A recent Kaufman Hall survey found that an overwhelming majority of healthcare executives (96 percent) stated that cost transformation is a significant need for their hospital or health system. Yet, over 50 percent of organizations surveyed either do not have a healthcare cost reduction goal or have such a small goal that it will not, in reality, transform their cost structures.
A recent Becker’s Hospital Review article stated that Catholic Health had agreed to pay $6M to settle overbilling allegations. A nursing home subsidiary of the health system allegedly submitted claims to Medicare for the highest and most expensive levels of therapy when that type of therapy was not medically necessary or was unsupported by medical records. The allegations against Catholic Health were originally brought by a whistle-blower under the qui tam provision of the False Claims Act.
The medical sector has been undergoing a series of interminable changes over the last few years. In consequence, healthcare revenue cycle management (RCM) market is set to witness a marked growth because of the rising need for timely bill reimbursements and insurance claims. Increased complexity in the medical coding process has led to the necessity of RCM solutions that help reduce billing errors.
Almost three-quarters of struggling hospitals are re-prioritizing revenue cycle management over a number of other initiatives. A recent Black Book Market Research survey uncovered that hospitals leaders are pushing revenue cycle management to the top of their priority lists in this last quarter of 2017. The Black Book Research indicated that 74 percent of struggling hospitals are putting population health, analytics, physician practice acquisitions and recruitment, and patient engagement on the back burner to reprioritize revenue cycle management through Q4 2017.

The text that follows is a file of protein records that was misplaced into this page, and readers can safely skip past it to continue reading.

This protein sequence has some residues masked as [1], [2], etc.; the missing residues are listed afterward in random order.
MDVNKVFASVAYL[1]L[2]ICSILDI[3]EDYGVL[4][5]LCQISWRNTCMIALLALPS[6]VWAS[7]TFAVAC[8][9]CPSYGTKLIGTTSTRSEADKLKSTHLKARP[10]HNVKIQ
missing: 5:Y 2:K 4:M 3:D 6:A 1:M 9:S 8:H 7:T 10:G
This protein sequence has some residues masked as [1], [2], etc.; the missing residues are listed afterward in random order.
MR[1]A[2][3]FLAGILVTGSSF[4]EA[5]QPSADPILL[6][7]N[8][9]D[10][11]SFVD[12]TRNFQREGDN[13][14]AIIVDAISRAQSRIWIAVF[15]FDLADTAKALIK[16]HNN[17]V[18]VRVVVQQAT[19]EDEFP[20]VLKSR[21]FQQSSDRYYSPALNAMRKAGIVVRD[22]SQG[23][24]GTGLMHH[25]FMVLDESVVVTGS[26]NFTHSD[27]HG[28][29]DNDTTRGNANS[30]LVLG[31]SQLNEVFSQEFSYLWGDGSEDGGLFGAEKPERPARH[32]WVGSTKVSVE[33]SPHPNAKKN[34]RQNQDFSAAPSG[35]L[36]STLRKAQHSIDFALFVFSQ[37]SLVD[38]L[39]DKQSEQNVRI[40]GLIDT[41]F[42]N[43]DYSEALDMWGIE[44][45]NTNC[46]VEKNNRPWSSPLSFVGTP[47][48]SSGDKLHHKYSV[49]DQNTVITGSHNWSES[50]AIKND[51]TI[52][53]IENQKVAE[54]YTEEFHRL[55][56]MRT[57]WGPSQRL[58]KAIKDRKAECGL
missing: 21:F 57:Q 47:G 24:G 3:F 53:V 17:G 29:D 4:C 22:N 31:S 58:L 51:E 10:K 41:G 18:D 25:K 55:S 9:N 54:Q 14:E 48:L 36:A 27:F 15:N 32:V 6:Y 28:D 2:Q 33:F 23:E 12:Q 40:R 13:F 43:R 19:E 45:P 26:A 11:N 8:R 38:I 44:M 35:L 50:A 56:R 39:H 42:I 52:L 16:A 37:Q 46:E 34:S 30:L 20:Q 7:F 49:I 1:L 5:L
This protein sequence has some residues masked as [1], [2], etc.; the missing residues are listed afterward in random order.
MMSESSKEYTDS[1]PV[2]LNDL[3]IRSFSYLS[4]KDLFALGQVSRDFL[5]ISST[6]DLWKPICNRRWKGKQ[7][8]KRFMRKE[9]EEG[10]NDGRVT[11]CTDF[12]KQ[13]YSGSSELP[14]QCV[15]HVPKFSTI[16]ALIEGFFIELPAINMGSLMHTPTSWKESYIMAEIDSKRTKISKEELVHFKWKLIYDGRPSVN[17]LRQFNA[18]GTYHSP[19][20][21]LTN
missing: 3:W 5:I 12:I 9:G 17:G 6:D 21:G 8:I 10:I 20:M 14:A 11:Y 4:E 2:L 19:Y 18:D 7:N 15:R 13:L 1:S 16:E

A recent nationwide ICD-10 coding accuracy and productivity contest by Central Learning demonstrates the fact that the medical coding industry still needs to greatly improve in order to achieve a respectable and acceptable ICD-10 and CPT coding accuracy level. Although there was a slight improvement in inpatient and emergency department accuracy, the ambulatory surgery accuracy score decreased. The average inpatient coder accuracy was 61 percent and the average outpatient coder accuracy was 41 percent.
The Advisory Board Company in a press release earlier this year announced that the average 350-bed hospital has an overlooked opportunity of up to $22 million in revenue capture. Improving revenue cycle performance to decrease missed revenue opportunity means responding to four market forces.
A recent Black Book Market Research survey indicated that the outsourced coding and Health Information Management market is expected to double in 2018. Within this survey, Aviacode was once again ranked among the top vendors in outsourced coding.
This year's new ICD-10 coding changes affect many different medical specialties. Here a just a few of the changes for some medical specialties as listed from CMS.gov.
Be sure to check the complete files to see the details on the changes that will affect your specialty. To view the changes, download the Addendum from the CMS 2018 ICD-10-PCS and GEMs page. Go to https://www.cms.gov/Medicare/Coding/ICD10/2018-ICD-10-PCS-and-GEMs.html
Topics: Medical Coding
October 1, 2017 introduced the mandated code updates for thousands of FY 2018 ICD-10-CM and ICD-10-PCS codes. Necessary code changes must be incorporated into every hospital, physician practice, medical provider, payer billing, and abstracting system, and/or encoder.
Topics: Medical Coding
As you are well aware, Congress created Medicare Advantage (MA) as a risk adjustment payment program that pays insurers more for sicker beneficiaries. Payers in MA receive a yearly fee for each enrolled member and monthly risk adjustment payments for each enrolled beneficiary, based partly on the person’s health status. This program can be open to fraud. Medicare Advantage payers received about $160 billion in 2015 for approximately 16 million beneficiaries. HHS estimates that the FY 2015 Medicare Part C gross improper payment estimate is 9.50 percent or $14.12 billion, along with the FY 2015 net improper payment estimate of 4.32 percent or $6.41 billion.